NBA Pre-Draft Analysis: Los Angeles Clippers

Jeremy SmithContributor IJune 20, 2010

NEW YORK - JUNE 25:  NBA Commissioner David Stern poses for a photograph with the first overall draft pick by the Los Angeles Clippers,  Blake Griffin during the 2009 NBA Draft at the Wamu Theatre at Madison Square Garden June 25, 2009 in New York City. NOTE TO USER: User expressly acknowledges and agrees that, by downloading and/or using this Photograph, User is consenting to the terms and conditions of the Getty Images License Agreement.  (Photo by Jim McIsaac/Getty Images)
Jim McIsaac/Getty Images

This is always fun, the time of year when we all try to figure out how the Clippers are going to screw it up this year. Last year they took the one can't-miss guy in the draft and he never played a minute thanks to an injury. That one isn't exactly the team's fault. But it does kind of feel a little bit like piling on if you're a Clippers fan.

Nonetheless, the roster has promise and a lot of directions it could go at No. 8. The best fit for the Clippers would be Wesley Johnson, who will be long gone by the eighth pick. After that is Al-Farouq Aminu. But the Clippers can probably thank Joe Dumars for robbing them of that opportunity as he seems enchanted by Aminu at pick No. 7. So that brings up a laundry list of names. 

Greg Monroe, Ed Davis, Gordon Hayward and even Paul George have been mentioned here. But Monroe will likely be gone at this point. And that doesn't even take into account the fact that he, and Davis, are power forwards. With Blake Griffin set to make his debut, the Clips really don't need to spend this pick on someone else to take up minutes in the paint. With Griffin and Chris Kaman set as starters down low and Baron Davis and Eric Gordon entrenched in the back court, the glaring hole on the host is quite obviously at the small forward spot. Since I really don't see Los Angeles bringing back Travis Outlaw, that becomes even more of a need position.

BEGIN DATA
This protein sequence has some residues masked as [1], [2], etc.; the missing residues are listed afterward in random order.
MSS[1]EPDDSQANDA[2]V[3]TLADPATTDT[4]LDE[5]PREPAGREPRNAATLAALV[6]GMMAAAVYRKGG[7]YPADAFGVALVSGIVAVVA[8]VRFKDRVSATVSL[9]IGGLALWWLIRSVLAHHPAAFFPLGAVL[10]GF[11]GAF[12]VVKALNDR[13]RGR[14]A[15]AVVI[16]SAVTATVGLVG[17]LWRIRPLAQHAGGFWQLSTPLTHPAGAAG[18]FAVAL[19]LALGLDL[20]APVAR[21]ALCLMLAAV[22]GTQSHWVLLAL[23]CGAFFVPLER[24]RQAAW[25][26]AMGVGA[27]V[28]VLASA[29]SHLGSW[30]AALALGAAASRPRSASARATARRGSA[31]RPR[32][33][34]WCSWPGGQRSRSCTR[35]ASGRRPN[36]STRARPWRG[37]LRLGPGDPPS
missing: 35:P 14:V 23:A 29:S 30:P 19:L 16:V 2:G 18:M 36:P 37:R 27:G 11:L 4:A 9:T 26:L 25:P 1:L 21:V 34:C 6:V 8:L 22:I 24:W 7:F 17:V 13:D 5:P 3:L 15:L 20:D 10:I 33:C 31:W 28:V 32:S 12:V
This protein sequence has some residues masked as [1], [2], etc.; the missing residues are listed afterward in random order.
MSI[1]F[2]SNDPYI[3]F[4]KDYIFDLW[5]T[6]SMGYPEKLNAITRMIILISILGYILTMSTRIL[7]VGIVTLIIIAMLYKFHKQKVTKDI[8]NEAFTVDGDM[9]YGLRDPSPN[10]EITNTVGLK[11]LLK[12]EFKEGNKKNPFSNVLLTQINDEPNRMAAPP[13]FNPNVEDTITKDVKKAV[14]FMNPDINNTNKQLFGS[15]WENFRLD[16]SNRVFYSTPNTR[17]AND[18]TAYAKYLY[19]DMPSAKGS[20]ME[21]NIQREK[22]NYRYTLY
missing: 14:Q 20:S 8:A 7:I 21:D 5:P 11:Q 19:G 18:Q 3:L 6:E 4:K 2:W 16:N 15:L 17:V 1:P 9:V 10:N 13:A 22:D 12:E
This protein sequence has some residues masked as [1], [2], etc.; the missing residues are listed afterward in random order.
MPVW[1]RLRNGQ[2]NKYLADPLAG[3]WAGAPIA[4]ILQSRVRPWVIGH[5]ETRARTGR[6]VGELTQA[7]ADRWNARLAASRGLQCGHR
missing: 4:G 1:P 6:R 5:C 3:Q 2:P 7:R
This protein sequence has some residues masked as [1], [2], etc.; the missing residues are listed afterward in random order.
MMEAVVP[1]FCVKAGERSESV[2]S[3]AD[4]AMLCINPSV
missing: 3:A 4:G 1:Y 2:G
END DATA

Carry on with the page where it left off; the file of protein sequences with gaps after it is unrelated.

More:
ESPN's Chad Ford says it will be Hayward here. And Ford generally knows what he's saying. But what I can't figure out is why there is not more talk about Nevada's Luke Babbitt in this spot. The guy averaged just shy of 22 and 9 during his last season in college. At 6-9 he would seem to have the length to be a versatile player for the Clippers, likely proving capable to absorb some minutes in the post if needed.

But he does not seem to be on L.A.'s radar. So that leaves the aforementioned names of Hayward and George. Hayward seems to make the most sense as he enters with the most refined game. And reports are that Clippers brass feels like he can be a future star in the league. But just how intrigued are the Clippers by George? It certainly seems like he would be a reach here. But history proves the Clippers are not afraid of taking ridiculous chances. Still, I am going to stick with Ford on this one and say that the Clippers go with Hayward here. 

Now that the draft question is answered, that begs the question "Can Donald Sterling lure a big time free agent to the Clippers?"